I first heard of Neptune Discs about almost two years ago while watching the Las Vegas Challenge. There was a player, a FPO player Natalie Ryan who I had never heard of before that was dominating the women’s field. And she was sponsored by a company “Neptune Discs” of which I also had never heard of. I quickly learned of the controversy, and the reason Natalie was instantly so good, but we’re not here to talk about that in this article.
I am VERY familiar with disc golf companies and brands, but how was there a company that sponsored players that I hadn’t even heard of?
I looked them up to find out what kind of disc golf products they sold. Supposedly they were a disc golf manufacturer out of Virginia, but didn’t actually have any discs.
A year later, they STILL didn’t have any discs available to the public. Apparently they were having some manufacturing issues and were not able to release the discs.
Well they do finally have some discs an I have been able to test them out.
Neptune Disc Golf Discs
Neptune Discs boasts a marine-themed lineup, with a tagline suggesting they’re the lone disc golf manufacturer in Virginia. While their claim stakes out local territory, the discs themselves, particularly the “pearly” plastic, bear a striking resemblance to Yikun’s Dragon Line. Something seemed quite “fishy” when I first received my package from Infinite Discs.
The similar embossed disc names, and the similar disc shapes and flight of existing Yikun molds further fuel speculation of Yikun’s involvement.
Regardless of where they are made, Neptune’s offerings—a fairway driver, a midrange, and a putter—each carry a unique charm, with cleverly themed names and quality materials.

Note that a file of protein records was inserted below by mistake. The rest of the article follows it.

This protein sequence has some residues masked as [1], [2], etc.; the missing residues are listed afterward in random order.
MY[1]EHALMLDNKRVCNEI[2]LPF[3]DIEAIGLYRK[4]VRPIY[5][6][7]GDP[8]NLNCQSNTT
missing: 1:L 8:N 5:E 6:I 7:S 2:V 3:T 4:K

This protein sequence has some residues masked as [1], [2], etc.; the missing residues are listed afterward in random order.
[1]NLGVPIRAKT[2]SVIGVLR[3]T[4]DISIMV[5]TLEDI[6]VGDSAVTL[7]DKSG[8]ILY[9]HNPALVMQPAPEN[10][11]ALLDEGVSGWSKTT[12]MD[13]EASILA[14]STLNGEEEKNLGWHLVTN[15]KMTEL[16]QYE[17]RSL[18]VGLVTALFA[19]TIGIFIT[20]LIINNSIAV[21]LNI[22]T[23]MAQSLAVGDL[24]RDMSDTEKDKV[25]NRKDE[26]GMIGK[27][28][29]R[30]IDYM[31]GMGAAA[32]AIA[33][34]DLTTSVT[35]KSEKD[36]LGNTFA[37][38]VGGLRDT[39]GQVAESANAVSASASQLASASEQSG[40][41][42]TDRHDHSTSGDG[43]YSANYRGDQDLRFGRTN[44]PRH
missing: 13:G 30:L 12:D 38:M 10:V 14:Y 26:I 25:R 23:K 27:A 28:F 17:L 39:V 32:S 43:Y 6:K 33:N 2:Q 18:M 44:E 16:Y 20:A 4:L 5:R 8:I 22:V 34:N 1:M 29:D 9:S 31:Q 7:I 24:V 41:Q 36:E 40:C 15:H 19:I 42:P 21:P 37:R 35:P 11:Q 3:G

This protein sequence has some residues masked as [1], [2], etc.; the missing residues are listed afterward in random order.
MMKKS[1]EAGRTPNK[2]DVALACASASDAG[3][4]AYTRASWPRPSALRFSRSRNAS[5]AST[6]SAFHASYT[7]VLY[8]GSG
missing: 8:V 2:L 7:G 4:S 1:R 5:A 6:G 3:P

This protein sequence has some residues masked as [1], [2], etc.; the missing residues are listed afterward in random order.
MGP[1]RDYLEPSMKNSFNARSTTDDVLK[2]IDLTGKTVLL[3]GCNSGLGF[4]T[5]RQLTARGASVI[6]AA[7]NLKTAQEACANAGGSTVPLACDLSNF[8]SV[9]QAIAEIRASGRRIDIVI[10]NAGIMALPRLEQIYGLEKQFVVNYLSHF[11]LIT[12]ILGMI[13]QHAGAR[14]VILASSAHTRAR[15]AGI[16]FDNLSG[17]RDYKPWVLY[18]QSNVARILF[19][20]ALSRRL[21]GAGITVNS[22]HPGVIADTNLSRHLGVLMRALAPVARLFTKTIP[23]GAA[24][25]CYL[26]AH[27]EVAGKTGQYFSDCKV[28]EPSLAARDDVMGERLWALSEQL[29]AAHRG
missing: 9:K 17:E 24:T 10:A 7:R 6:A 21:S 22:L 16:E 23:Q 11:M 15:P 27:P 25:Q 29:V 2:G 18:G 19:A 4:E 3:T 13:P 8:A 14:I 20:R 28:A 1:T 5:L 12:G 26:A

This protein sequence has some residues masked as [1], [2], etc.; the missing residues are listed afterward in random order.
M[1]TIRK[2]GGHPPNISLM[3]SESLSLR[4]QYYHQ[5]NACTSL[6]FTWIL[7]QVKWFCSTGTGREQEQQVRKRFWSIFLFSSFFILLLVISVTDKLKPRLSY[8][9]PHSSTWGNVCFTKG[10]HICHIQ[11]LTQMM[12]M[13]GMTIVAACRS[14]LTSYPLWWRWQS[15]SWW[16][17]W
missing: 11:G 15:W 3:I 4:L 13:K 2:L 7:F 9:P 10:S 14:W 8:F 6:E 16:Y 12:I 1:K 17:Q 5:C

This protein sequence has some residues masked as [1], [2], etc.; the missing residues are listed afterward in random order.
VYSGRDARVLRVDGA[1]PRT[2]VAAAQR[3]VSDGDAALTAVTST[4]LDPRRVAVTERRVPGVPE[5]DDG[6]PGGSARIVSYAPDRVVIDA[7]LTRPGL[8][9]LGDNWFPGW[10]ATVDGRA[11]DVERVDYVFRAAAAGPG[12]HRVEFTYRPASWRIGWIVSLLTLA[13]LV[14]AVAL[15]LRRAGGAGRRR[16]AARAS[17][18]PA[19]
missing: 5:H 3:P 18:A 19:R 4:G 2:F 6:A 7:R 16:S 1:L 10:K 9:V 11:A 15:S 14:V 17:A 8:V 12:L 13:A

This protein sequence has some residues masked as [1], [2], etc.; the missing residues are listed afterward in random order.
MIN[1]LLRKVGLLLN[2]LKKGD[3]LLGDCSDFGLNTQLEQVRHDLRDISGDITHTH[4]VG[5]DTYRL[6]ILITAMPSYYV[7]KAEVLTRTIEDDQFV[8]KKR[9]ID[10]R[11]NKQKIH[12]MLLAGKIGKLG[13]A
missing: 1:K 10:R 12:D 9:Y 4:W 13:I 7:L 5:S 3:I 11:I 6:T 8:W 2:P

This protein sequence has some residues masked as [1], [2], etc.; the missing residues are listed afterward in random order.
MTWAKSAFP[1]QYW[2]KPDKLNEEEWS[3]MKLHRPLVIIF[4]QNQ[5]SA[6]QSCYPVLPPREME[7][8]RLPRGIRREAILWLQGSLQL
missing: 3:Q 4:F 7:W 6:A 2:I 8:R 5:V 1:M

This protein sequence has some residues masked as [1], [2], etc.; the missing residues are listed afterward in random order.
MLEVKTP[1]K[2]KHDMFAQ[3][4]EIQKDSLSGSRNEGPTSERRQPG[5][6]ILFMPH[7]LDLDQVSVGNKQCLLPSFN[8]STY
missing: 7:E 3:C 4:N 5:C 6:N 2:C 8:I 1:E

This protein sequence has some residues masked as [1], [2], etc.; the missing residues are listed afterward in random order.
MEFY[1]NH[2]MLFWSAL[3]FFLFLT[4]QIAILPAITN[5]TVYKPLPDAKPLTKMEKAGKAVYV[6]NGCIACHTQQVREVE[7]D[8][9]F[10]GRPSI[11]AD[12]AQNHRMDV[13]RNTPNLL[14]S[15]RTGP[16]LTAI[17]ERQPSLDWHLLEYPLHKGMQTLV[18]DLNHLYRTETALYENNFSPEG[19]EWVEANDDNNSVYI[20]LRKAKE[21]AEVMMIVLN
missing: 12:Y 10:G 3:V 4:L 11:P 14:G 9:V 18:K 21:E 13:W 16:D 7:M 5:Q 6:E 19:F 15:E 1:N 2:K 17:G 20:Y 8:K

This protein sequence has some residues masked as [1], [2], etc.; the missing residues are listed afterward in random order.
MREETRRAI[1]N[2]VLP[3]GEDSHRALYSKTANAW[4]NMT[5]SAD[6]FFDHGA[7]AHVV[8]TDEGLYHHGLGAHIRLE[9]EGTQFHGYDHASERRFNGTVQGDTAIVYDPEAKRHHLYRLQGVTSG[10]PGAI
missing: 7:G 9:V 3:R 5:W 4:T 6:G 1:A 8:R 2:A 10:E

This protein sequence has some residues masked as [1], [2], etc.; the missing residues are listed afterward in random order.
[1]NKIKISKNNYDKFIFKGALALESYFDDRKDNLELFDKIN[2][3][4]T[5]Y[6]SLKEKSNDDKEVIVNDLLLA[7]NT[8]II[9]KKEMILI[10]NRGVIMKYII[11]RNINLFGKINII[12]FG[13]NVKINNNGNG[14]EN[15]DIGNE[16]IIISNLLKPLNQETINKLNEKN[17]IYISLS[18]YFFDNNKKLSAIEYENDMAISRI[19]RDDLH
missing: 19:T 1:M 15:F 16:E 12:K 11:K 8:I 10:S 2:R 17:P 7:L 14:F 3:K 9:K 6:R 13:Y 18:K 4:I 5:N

Marlin Fairway Driver
The Marlin, Neptune’s beginner-friendly fairway driver, shines in its Pearl plastic—a pearly sheen true to its name. It’s a delight to hyzer flip, offering a flippy yet controlled flight path. Even at lower power, it maintains a dependable hyzer flip trajectory, making it ideal for slicing through tight fairways. Its flight is reminiscent of the Yikun View, suggesting a commonality in design, and it’s a disc I could easily reach for when I need a reliable, understable driver.
Then there’s the Nautilus, a stable midrange that also enjoys the lustrous Pearl plastic. It boasts a mostly flat top and sits comfortably in the hand, versatile for both backhand and forehand throws. Its flight ratings suggest a more neutral path with less fade than you might expect, which I found to be accurate during low, flat throws. It’s a reliable straight flyer, akin to the Yikun Zheng in performance, and it has quickly found a place in my regular rotation.
Lastly, the Splash putter in “Bass” plastic is cleverly named and offers an exceptional grip with sufficient stiffness for a confident throw. Its flat flight plate makes it an excellent choice for driving putts, offering a neutral and straight path. However, for my putting style, I prefer a bit more dome and less grip, although the Splash excels in longer, spin putt scenarios. Its flight ratings are on point, perhaps with a tad more glide than advertised. It’s comparable to the Yikun Gui, sans the grip pads, leading me to believe Neptune may have customized this aspect of their molds. I know a lot of people who love the Gui, and if they are looking for a version without the texture, they’re going to want to check out the Splash.
In closing, while Neptune’s discs bear a resemblance to Yikun’s offerings, they stand on their own with a solid lineup. Whether you’re drawn to Neptune for their thematic flair or simply in search of value, their discs are a commendable option, though direct Yikun models may offer similar performance at a competitive price point.